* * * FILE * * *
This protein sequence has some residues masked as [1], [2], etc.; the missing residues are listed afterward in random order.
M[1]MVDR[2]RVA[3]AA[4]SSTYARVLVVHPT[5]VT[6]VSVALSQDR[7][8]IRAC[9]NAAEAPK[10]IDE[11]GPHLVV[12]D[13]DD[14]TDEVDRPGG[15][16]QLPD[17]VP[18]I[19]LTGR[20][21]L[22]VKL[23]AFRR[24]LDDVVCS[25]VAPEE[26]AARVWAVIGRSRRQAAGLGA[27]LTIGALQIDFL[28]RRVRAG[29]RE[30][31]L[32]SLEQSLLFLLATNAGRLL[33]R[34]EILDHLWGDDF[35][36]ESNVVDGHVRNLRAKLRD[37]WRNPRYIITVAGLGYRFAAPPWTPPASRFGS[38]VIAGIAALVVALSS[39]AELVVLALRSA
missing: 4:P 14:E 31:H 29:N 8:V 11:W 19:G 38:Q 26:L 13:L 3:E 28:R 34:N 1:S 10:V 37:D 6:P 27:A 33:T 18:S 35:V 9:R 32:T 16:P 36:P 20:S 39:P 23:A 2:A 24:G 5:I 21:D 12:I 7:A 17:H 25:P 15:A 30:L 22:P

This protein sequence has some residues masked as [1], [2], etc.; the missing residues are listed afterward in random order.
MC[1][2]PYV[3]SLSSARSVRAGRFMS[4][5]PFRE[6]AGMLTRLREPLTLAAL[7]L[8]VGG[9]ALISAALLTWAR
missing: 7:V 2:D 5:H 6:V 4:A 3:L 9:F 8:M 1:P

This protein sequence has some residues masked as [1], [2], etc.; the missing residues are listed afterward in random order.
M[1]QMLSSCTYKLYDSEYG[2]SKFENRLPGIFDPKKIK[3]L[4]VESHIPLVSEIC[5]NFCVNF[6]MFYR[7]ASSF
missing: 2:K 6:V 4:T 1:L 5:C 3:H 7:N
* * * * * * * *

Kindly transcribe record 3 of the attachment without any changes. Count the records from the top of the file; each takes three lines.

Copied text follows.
This protein sequence has some residues masked as [1], [2], etc.; the missing residues are listed afterward in random order.
M[1]QMLSSCTYKLYDSEYG[2]SKFENRLPGIFDPKKIK[3]L[4]VESHIPLVSEIC[5]NFCVNF[6]MFYR[7]ASSF
missing: 2:K 6:V 4:T 1:L 5:C 3:H 7:N